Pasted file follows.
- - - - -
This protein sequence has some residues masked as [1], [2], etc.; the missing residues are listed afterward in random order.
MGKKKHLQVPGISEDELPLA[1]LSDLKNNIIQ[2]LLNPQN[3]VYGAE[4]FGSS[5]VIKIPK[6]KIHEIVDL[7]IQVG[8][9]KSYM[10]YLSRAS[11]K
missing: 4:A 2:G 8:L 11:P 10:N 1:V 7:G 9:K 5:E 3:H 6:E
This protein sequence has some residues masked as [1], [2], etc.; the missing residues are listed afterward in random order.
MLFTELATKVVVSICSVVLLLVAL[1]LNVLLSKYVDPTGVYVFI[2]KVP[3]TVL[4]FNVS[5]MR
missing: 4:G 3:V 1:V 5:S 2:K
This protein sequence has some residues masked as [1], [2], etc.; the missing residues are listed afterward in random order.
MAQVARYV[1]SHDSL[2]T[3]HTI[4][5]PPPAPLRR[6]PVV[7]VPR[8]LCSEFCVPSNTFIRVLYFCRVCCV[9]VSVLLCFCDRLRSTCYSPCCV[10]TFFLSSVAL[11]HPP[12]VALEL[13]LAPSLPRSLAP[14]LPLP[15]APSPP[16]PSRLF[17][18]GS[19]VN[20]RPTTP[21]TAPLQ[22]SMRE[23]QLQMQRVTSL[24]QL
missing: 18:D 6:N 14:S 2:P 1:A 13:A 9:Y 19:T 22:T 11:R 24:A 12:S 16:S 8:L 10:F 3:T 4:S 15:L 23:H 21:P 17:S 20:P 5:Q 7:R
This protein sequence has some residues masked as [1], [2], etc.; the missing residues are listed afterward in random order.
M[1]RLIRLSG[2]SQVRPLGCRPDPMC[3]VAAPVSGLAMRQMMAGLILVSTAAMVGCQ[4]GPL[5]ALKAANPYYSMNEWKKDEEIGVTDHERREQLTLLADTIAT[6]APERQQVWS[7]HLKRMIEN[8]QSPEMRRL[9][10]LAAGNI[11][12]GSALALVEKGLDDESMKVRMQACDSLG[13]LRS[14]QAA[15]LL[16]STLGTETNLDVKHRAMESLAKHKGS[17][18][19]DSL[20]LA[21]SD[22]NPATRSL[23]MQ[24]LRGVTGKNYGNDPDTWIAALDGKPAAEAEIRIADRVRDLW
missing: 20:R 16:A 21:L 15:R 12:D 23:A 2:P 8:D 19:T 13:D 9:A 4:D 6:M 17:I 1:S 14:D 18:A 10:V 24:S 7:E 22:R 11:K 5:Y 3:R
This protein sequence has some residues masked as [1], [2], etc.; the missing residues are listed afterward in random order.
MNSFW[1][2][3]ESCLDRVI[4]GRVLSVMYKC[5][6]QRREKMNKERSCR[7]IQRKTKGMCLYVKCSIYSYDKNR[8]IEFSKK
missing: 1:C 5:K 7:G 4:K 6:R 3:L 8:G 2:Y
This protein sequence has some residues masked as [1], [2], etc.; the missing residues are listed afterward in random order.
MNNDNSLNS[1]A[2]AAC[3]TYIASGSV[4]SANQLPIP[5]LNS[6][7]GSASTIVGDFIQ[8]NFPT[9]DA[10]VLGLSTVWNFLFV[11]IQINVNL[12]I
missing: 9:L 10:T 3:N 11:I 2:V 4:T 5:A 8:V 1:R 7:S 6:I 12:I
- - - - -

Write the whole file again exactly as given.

This protein sequence has some residues masked as [1], [2], etc.; the missing residues are listed afterward in random order.
MGKKKHLQVPGISEDELPLA[1]LSDLKNNIIQ[2]LLNPQN[3]VYGAE[4]FGSS[5]VIKIPK[6]KIHEIVDL[7]IQVG[8][9]KSYM[10]YLSRAS[11]K
missing: 4:A 2:G 8:L 11:P 10:N 1:V 7:G 9:K 5:E 3:H 6:E
This protein sequence has some residues masked as [1], [2], etc.; the missing residues are listed afterward in random order.
MLFTELATKVVVSICSVVLLLVAL[1]LNVLLSKYVDPTGVYVFI[2]KVP[3]TVL[4]FNVS[5]MR
missing: 4:G 3:V 1:V 5:S 2:K
This protein sequence has some residues masked as [1], [2], etc.; the missing residues are listed afterward in random order.
MAQVARYV[1]SHDSL[2]T[3]HTI[4][5]PPPAPLRR[6]PVV[7]VPR[8]LCSEFCVPSNTFIRVLYFCRVCCV[9]VSVLLCFCDRLRSTCYSPCCV[10]TFFLSSVAL[11]HPP[12]VALEL[13]LAPSLPRSLAP[14]LPLP[15]APSPP[16]PSRLF[17][18]GS[19]VN[20]RPTTP[21]TAPLQ[22]SMRE[23]QLQMQRVTSL[24]QL
missing: 18:D 6:N 14:S 2:P 1:A 13:A 9:Y 19:T 22:T 11:R 24:A 12:S 16:S 8:L 10:F 3:T 4:S 15:L 23:H 21:P 17:S 20:P 5:Q 7:R
This protein sequence has some residues masked as [1], [2], etc.; the missing residues are listed afterward in random order.
M[1]RLIRLSG[2]SQVRPLGCRPDPMC[3]VAAPVSGLAMRQMMAGLILVSTAAMVGCQ[4]GPL[5]ALKAANPYYSMNEWKKDEEIGVTDHERREQLTLLADTIAT[6]APERQQVWS[7]HLKRMIEN[8]QSPEMRRL[9][10]LAAGNI[11][12]GSALALVEKGLDDESMKVRMQACDSLG[13]LRS[14]QAA[15]LL[16]STLGTETNLDVKHRAMESLAKHKGS[17][18][19]DSL[20]LA[21]SD[22]NPATRSL[23]MQ[24]LRGVTGKNYGNDPDTWIAALDGKPAAEAEIRIADRVRDLW
missing: 20:R 16:A 21:L 15:R 12:D 23:A 2:P 8:D 19:T 13:D 9:A 4:D 6:M 17:I 1:S 14:D 18:A 10:V 24:S 7:E 22:R 11:K 5:Y 3:R
This protein sequence has some residues masked as [1], [2], etc.; the missing residues are listed afterward in random order.
MNSFW[1][2][3]ESCLDRVI[4]GRVLSVMYKC[5][6]QRREKMNKERSCR[7]IQRKTKGMCLYVKCSIYSYDKNR[8]IEFSKK
missing: 1:C 5:K 7:G 4:K 6:R 3:L 8:G 2:Y
This protein sequence has some residues masked as [1], [2], etc.; the missing residues are listed afterward in random order.
MNNDNSLNS[1]A[2]AAC[3]TYIASGSV[4]SANQLPIP[5]LNS[6][7]GSASTIVGDFIQ[8]NFPT[9]DA[10]VLGLSTVWNFLFV[11]IQINVNL[12]I
missing: 9:L 10:T 3:N 11:I 2:V 4:T 5:A 8:V 1:R 7:S 6:I 12:I